The Gay Judges in Kenya* imagine that
South Africa has an openly gay Judge serving on its highest court, The Constitutional Court. The Judge, Edwin Cameron, who has written a book about his sexual orientation also happens to be HIV positive and previously served for 8 years on the country’s High Court of Appeal. That’s an anomaly for court systems on a continent; a place where homophobia is rife. Now Kenya’s Judicial Service Commission (they make recommendations to government) have nominated a pro-gay-rights chief and a deputy chief justice to the country’s courts. As Peter Anaminyi writes on The Guardian’s Comment is Free site:
Dr Willy Mutunga [in the picture above], the nominee for the chief justice position, is the current east Africa representative for Ford Foundation and was involved in facilitating the registration of a gay rights organisation. [He is also Muslim, is divorced and wears “a stud” in one ear.] As if this was not enough, Kenya’s Judicial Service Commission also went on to nominate Nancy Baraza as the deputy chief justice. What is her crime? Nancy has been outed. Not for being gay but for doing her doctoral research at Kenyatta University on gay rights. Needless to say, these nominations have generated the most intense debate surrounding any public appointment in living memory. It has forced a discussion on the issue of gay and gay-rights-affirming people and their suitability for public office.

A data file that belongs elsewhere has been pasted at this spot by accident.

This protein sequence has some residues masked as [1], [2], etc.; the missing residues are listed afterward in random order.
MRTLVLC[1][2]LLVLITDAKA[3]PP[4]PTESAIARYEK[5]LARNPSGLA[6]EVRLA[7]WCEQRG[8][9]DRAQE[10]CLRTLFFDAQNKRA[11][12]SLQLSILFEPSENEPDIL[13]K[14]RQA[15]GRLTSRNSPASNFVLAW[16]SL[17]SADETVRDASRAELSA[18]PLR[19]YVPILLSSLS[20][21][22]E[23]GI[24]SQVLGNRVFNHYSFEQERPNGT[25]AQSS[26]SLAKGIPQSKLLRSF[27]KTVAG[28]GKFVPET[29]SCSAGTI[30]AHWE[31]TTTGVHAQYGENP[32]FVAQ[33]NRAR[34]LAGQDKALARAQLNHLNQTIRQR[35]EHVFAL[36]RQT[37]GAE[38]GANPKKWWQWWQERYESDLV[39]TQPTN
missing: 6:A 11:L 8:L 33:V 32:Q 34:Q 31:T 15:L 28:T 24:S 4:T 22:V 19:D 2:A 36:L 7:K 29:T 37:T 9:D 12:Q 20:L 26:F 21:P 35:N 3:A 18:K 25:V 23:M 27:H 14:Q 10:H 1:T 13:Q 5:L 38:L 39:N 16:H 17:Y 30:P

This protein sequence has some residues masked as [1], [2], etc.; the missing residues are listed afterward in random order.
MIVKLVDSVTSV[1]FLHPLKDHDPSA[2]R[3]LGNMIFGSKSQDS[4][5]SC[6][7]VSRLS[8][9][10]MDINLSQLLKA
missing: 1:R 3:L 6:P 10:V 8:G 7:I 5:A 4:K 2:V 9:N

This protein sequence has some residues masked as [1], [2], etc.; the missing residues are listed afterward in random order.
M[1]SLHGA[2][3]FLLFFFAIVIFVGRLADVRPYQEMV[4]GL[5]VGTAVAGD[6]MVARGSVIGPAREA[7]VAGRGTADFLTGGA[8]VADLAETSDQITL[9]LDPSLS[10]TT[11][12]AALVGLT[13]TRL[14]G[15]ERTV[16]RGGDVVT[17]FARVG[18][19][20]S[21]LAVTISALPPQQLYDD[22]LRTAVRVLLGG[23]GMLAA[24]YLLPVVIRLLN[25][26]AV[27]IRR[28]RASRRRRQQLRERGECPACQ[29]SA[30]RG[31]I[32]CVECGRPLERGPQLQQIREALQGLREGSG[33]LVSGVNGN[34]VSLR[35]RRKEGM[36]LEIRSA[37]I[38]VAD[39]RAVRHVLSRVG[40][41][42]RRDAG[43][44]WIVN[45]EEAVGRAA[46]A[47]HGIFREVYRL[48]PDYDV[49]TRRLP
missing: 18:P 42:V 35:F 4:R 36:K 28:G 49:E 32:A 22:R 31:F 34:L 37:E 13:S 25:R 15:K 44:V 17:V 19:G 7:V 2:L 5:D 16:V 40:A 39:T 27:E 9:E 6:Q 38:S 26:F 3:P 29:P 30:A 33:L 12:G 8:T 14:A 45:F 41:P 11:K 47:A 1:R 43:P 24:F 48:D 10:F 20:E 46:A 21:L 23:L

A new constitution–passed last August–resulted in the former Chief Justice resigning and a need for new appointments. The commission’s recent hearings have been televised live. There’s tons of video of the hearings online including of commission members’ obsession with Mutunga’s earring and going on about “activist judges” (rightwing propaganda originating in the US of course). On top is an example from NTV Kenya:
Here’s another from Citizen TV:
Not surprisingly, conservative church leaders oppose the nominations, but both the president, Mwai Kibaki, and the prime minister and ” more significantly, the people of Kenya with an 80% affirmative vote in a poll,” support Mutunga and Baraza’s nominations.
Anaminyi, writing on Comment is Free, predicts that:
What may follow in the next 18 months is a constitutional challenge to the laws that criminalise homosexuality, based on the provisions of Kenya’s new constitution, which a legal expert has argued protects gay rights and even gay marriage. This will make Kenya, which is the highest single national recipient of US aid for HIV and Aids, the continental centre for a fully inclusive, evidence-based approach to the prevention and management of HIV/Aids.
H/T: Bombastic Elements
* In case you wondered (someone asked me on Twitter), the title of this blog post is deliberate; it lampoons some members of the Commission (with their questions) as well as conversative, mainly Christian, “clerics” in Kenya.